PETITIONER'S FEDERAL HABEAS PETITION
Petitioner has submitted to this court a form federal habeas petition, a 46-page typewritten petition, and seventy-nine pages of attachments. (Doc. No. 1.) Although petitioner's previous federal habeas petition challenging the Board's decision to deny him parole in 2008 was dismissed as presenting only unexhausted claims, the federal habeas petition now pending before the court does not challenge a specific parole hearing decision. In this regard, petitioner explains:
In August of 2007, after six parole hearing[s] in which Petitioner was again denied modification of his sentence/parole release on the basis of Respondents' claim that he "posed a threat, danger to public safety," This [sic] decision, like all those previously rendered, and all those later held, were predicated upon Respondents' regulations and alleged discretionary authority to so act[.] It was at this time that it became quite apparent to Petitioner that the Board was abusing its discretion and depriving Petitioner of liberty in violation of the United States Constitution through the use of vague and unconstitutional regulations, in part.
(Id. at 25-26.)
Petitioner's lengthy federal habeas petition is certainly not a model pleading and his stated grounds for relief are not clearly and concisely described. Respondent has characterized petitioner's claims as follows:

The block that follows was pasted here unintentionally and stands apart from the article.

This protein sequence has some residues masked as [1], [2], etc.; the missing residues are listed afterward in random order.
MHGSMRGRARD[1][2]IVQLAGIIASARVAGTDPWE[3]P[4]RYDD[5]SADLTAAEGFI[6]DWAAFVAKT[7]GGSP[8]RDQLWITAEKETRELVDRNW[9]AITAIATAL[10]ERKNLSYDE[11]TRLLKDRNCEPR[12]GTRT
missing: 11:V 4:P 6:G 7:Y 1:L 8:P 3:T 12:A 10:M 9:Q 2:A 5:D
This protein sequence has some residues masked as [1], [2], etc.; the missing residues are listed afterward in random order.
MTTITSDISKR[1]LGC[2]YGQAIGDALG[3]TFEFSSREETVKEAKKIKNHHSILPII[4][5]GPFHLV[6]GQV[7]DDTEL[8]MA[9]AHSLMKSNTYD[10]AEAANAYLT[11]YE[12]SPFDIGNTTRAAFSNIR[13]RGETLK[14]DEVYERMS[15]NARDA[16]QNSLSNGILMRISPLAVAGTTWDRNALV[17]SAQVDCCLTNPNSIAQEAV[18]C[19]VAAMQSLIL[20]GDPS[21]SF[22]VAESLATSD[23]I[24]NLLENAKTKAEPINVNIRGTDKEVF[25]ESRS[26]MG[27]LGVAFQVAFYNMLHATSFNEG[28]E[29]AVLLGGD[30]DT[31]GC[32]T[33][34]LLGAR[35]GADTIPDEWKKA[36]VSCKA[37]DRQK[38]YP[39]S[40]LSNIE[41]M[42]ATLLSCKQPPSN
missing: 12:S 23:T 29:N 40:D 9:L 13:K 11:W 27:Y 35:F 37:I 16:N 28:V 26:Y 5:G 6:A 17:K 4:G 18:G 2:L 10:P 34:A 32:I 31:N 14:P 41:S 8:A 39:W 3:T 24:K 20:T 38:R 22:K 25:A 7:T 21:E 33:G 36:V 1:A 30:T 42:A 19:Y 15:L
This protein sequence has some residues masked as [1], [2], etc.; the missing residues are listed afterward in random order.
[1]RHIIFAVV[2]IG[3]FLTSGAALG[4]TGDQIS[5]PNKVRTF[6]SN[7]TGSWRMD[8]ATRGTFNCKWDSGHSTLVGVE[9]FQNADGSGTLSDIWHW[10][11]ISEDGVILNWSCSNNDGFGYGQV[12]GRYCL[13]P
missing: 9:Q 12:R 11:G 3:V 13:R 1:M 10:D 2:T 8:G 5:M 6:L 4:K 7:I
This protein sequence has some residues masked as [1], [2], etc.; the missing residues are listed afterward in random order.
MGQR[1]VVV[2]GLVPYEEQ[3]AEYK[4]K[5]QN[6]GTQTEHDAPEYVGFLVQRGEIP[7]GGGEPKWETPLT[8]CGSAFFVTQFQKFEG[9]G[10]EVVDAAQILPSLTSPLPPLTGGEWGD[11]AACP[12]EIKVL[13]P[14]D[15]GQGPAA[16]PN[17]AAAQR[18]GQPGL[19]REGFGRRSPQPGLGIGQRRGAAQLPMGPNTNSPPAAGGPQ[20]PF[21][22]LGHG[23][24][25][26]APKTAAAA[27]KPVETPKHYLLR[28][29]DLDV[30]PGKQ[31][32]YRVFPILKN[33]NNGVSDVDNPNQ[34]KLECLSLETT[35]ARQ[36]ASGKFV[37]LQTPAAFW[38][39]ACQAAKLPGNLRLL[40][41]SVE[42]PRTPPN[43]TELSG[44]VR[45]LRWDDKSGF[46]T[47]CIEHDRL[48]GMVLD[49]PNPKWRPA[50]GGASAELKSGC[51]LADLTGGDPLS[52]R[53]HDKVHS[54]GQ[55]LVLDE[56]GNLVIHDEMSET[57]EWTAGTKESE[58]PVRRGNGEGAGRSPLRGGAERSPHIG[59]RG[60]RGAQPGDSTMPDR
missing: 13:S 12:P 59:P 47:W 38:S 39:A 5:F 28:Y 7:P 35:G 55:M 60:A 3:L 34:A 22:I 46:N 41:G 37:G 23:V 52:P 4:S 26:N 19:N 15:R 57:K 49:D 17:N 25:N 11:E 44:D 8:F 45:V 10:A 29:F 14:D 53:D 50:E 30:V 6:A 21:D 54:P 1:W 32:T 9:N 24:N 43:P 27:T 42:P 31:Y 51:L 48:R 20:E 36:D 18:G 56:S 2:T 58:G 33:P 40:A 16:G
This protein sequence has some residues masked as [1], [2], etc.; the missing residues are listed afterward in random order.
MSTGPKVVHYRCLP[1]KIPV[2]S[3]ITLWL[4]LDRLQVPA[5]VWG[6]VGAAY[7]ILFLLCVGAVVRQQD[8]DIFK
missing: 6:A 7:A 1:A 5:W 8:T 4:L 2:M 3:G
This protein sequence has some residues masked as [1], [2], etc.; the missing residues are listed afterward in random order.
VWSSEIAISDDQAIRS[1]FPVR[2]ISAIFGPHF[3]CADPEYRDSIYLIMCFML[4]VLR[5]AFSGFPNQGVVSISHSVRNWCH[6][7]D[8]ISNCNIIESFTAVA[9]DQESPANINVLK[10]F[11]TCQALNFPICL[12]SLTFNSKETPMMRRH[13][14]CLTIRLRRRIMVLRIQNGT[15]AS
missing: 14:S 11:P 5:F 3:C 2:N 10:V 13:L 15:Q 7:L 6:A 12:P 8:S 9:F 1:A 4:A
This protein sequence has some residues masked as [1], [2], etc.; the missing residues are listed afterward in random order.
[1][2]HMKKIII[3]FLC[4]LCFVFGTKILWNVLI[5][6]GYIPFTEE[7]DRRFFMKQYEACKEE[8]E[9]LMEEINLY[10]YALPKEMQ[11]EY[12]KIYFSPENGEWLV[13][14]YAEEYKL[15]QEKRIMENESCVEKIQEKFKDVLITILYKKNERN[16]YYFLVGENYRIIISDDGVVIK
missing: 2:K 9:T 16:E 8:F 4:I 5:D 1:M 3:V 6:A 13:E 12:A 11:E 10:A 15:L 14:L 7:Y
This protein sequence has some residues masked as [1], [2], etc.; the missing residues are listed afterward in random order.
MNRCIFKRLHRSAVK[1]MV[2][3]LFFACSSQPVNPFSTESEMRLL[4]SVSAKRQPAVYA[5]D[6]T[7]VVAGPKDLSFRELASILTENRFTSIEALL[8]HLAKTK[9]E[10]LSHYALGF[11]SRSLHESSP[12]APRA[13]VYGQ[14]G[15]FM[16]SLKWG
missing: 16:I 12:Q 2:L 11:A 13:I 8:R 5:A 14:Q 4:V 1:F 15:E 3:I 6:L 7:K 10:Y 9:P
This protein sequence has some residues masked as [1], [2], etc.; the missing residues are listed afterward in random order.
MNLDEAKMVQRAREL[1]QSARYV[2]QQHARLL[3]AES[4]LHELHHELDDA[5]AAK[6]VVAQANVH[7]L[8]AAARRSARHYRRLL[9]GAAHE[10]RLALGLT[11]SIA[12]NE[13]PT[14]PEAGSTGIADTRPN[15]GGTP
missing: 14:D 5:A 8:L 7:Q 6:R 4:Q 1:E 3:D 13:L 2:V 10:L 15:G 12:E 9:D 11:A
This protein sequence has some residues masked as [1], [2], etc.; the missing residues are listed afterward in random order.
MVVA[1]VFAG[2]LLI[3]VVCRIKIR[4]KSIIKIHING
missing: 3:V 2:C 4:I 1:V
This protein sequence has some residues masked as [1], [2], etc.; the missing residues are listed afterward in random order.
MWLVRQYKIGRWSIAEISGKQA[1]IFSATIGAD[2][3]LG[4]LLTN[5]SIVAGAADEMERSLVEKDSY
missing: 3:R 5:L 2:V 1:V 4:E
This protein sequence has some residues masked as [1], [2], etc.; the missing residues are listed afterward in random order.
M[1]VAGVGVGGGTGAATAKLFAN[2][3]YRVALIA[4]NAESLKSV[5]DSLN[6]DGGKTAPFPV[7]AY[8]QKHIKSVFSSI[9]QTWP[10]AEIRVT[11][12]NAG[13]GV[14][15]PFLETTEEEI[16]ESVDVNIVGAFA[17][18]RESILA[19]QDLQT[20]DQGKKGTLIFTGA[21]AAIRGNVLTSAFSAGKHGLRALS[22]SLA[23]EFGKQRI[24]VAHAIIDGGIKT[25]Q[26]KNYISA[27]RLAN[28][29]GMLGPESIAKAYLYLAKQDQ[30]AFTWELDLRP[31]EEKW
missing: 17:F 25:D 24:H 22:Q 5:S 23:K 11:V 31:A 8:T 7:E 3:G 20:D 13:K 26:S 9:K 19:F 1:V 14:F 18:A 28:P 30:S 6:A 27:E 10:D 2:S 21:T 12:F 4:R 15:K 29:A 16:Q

(1) the Board violated his sentence by not setting his term at his first parole consideration hearing; (2) his equal protection rights have been violated because he was denied credits to reduce his sentence; (3) the Board's regulations are unlawful; (4) all his parole hearings from 1996 until 2010 violated his due process rights because there is no evidence that he is currently dangerous; (5) his sentence violates the Eighth Amendment; (6) he was denied his Sixth Amendment right to effective assistance of counsel at his parole hearings; (7) his Sixth Amendment rights were violated by the Board's consideration of facts not found true by a jury; (8) he was denied his First Amendment right to access to the courts; and (9) the Board is biased. (Doc. No. 12 at 2-3.) In his opposition to respondent's motion to dismiss, petitioner does not dispute that the grounds upon which he seeks federal habeas relief are as summarized by respondent and set forth above. Below, the court will address petitioner's grounds for relief in the context of respondent's motion to dismiss.
Under Rule 4 of the Rules Governing § 2254 Cases, "If it plainly appears from the face of the petition . . . that the petitioner is not entitled to relief in the district court, the judge shall make an order for its summary dismissal . . . ." Moreover, Rule 4 "'explicitly allows a district court to dismiss summarily the petition on the merits when no claim for relief is stated.'" O'Bremski v. Maass, 915 F.2d 418, 420 (9th Cir. 1990) (quoting Gutierrez v. Griggs, 695 F.2d 1195, 1198 (9th Cir. 1983)). Therefore, a motion for summary dismissal pursuant to Rule 4 of the Habeas Rules is an appropriate motion in habeas proceedings. O'Bremski, 915 F.2d at 420. Below, the court will address whether petitioner has presented a cognizable ground for relief under Rule 4.*fn1
I. Claimed Violation of Petitioner's Sentence by the Board